walking dead

Much like its titular zombies, ‘The Walking Dead’ just keeps coming. The post apocalyptic drama is fast approaching its eighth season premiere (which also happens to mark the series one hundredth episode). With two such remarkable milestones, it’s the perfect time to celebrate. Well, AMC did just that at this year’s New York Comic Con, hosting a pair of all-star roundtables with the show’s cast and crew. As we were lucky enough to be in attendance, we thought we’d take the opportunity to share the highlights with you. The first of the roundtable sessions featured actors Andrew Lincoln, Lennie James, Tom Payne, and Katelyn Nacon, along with executive producer/makeup supervisor Greg Nicotero, and creator Robert Kirkman.

Given that the show has always tried to up the ante each season, with eighth season and the hundredth episode coming up, are there any especially interesting deaths or special effects that fans can look forward to?

Greg Nicotero (GL): There’s some great stuff coming up. Not a ton in the first episode, because we’re sort of setting the stage for our war, where we left at the end of last year. But the first episode has a lot of really interesting nods to previous seasons. So if you watch it and you know the show pretty well, you will notice things that are direct callbacks to previous episodes. Even as much as me shooting shot for shot a sequence that was in an earlier episode. So we went into it really wanting to give the fans something exciting, people who have been with us from day one that can react to the show and feel like they’ve been rewarded for staying with us for a hundred episodes. And I think the new fans and the new people that are going to watch the show are going to get a completely cinematic experience with a tremendous amount of amazing stuff going on. But in terms of the walkers, we did some really great, really fun stuff this year. There’s a couple cool tribute walkers in there, there’s some great moments in the first three or four (episodes) that I’m really excited about.

What does survival mean to  your character?

Lennie James (LJ): I don’t think any of the characters set out thinking they’re going to be the one that survives. I think one of the brilliant things about the characterizations on ‘The Walking Dead’ and one of the brilliant things for us as actors is that people have evolved. If you go back to the first season and look at who those characters were in the beginning, you would not have picked out Carol, for example, as being the one that is most likely to survive. The one that Morgan describes as our greatest warrior. You wouldn’t have picked her out to be that at the beginning, but that’s what she’s become. So I think if it all happened to us now, we don’t know how we would survive the zombie apocalypse. We don’t know what it would bring out of us. And that’s been one of the things that’s been most exciting about playing the characters is that you get to discover them. You get to discover their strengths. And particularly in the case of Morgan, he’s a man who believes that every day he’s alive is a punishment for what he hasn’t done. So you never know what it’s going to make of you. And I think that’s one of the things that’s been fascinating to discover and play with.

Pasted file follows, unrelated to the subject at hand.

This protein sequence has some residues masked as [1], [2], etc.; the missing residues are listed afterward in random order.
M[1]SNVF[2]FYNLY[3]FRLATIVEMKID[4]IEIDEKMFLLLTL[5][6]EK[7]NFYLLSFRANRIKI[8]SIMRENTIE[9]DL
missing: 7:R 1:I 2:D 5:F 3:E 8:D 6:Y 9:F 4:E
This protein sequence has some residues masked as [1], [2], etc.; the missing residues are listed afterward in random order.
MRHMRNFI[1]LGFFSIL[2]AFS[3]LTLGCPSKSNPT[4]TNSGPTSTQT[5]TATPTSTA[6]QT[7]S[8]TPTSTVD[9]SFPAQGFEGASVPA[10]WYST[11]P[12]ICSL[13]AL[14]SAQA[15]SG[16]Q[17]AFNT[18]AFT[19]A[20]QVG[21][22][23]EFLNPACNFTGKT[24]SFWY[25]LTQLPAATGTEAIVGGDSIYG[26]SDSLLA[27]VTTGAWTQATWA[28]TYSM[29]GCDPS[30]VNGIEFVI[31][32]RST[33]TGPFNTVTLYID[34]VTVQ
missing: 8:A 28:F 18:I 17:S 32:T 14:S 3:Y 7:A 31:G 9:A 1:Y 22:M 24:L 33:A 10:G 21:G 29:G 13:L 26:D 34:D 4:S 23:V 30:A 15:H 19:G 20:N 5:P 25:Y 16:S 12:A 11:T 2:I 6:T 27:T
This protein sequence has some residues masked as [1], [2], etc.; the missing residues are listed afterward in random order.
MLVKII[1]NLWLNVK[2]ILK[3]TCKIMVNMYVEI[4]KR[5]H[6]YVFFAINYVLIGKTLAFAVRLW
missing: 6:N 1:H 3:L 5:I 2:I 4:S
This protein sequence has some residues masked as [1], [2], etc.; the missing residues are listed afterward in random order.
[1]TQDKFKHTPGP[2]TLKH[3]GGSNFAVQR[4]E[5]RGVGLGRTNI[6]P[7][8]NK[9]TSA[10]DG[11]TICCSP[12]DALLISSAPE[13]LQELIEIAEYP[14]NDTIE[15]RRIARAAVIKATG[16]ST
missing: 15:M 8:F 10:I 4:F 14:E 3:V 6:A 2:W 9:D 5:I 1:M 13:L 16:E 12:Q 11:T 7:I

Tom Payne (TP):  I think the world of the show forces each character to examine their values and what matters to them and what the point of the whole thing is. Because my character’s been kind of on his own in his life. And in the community he’s had a bit of outsider-ness and is now coming more into it. And he’s been forced to examine who he cares about, what he cares about, why, and how far he’s willing to go and how to work with everyone together. It’s really interesting because it’s very tough, really to survive entirely on your own. At some point your going to have to engage with other people, and this world forces you to do that. I honestly think that the show is just life times a hundred, where death lurks around every corner. Which it does anyway, but on the show it’s just much more apparent.  And it’s a great way of heightening the sense of being alive and what it means to you.

Katelyn, now that you’re a series regular might we be learning more about Enid’s background. You have your relationships with Carl and Maggie, but when you were first introduced on the show, they teased a bit about your parents and never really followed up on it.

Katelyn Nacon (KN): I would love that. I am all for seeing more of her background, but I don’t think necessarily this season. I think a lot of it is going to be about seeing her progress more into an adult. Because when we first saw her, she was kind of this angsty teenager, kind of closed off, but now we’re seeing her become kind of a warrior. I hope that one day we will learn more about her past. Because there’s a lot that I still don’t really know. I just know that her parents were off on their own and they got taken away and she had to learn how to survive and grow up really quickly.

Going into this season, what do you think your character’s mental state is?

Robert Kirkman (RK): I was a mess. But it doesn’t matter because you never see that.

Andrew Lincoln (LN): I think he is ready for battle. I’ve always said that Rick is very much like a shark: he needs to keep moving, otherwise he dies. And I think giving him something to do with his grief and pain is essential. And I think kicking Negan’s ass is as good a reason as any. So yeah, I think he’s very focused. You saw him in the scene mirroring the beginning of that season, on his knees but a completely inverted Rick. He’s a man that is willing to die… He’s free, to all intents and purposes, and willing to put everything on the line. “But I will never bow before you again.” So it’s a basically polar opposite Rick that begins this season, and I’m so happy to be playing that man and not last season’s Rick. Ninja Cat is in the house.

How do you feel the look of the show has evolved from episode one to episode one hundred?

RK: I think it still looks cool. That’d be my answer.